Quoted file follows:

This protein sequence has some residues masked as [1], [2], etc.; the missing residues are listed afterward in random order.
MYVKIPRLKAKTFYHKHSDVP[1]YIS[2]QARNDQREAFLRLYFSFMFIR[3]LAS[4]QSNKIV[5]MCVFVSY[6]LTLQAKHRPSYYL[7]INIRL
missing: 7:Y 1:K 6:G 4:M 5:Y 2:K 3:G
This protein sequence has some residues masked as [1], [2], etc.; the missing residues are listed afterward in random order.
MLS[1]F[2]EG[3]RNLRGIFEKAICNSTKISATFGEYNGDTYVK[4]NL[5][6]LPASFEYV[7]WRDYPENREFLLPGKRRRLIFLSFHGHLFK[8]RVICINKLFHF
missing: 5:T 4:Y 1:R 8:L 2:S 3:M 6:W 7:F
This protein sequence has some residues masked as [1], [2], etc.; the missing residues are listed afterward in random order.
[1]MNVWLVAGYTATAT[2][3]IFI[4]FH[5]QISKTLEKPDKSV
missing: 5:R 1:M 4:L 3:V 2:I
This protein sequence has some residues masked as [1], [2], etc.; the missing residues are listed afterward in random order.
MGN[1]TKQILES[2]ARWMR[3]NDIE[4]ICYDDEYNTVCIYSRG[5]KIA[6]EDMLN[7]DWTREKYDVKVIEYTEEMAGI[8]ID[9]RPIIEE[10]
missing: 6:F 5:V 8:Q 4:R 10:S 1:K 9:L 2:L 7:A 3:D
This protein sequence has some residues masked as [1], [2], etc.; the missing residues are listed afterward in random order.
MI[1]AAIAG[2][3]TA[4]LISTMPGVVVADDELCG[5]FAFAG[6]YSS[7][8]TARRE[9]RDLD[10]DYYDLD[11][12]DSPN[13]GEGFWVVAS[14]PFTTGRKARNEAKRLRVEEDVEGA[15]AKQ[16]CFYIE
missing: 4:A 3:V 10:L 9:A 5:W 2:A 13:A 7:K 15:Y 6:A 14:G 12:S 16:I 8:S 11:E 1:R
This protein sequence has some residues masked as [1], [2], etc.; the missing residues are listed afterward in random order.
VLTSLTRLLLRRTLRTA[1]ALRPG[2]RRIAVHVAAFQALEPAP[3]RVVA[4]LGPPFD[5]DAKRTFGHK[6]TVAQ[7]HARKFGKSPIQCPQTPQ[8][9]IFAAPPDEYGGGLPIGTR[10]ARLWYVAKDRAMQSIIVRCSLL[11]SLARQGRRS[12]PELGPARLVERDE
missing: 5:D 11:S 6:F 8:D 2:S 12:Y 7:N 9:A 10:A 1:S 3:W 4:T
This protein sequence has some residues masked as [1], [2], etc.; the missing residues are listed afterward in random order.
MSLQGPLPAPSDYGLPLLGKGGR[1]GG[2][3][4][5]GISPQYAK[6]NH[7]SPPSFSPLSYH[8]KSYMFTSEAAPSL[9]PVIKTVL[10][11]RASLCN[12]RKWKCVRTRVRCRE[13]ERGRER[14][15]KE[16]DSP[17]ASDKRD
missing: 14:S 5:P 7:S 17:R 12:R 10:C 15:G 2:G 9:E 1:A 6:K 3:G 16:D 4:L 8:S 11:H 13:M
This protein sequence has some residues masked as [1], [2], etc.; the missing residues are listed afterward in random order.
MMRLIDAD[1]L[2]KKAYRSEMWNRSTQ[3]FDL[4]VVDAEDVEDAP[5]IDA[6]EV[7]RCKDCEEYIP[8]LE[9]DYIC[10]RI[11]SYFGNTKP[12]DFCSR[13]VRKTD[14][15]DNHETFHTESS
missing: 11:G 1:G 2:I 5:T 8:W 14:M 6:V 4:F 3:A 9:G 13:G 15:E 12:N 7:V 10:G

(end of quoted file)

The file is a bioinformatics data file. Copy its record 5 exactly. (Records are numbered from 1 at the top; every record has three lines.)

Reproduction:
This protein sequence has some residues masked as [1], [2], etc.; the missing residues are listed afterward in random order.
MI[1]AAIAG[2][3]TA[4]LISTMPGVVVADDELCG[5]FAFAG[6]YSS[7][8]TARRE[9]RDLD[10]DYYDLD[11][12]DSPN[13]GEGFWVVAS[14]PFTTGRKARNEAKRLRVEEDVEGA[15]AKQ[16]CFYIE
missing: 4:A 3:V 10:L 9:A 5:W 2:A 13:A 7:K 15:Y 6:A 14:G 12:S 16:I 8:S 11:E 1:R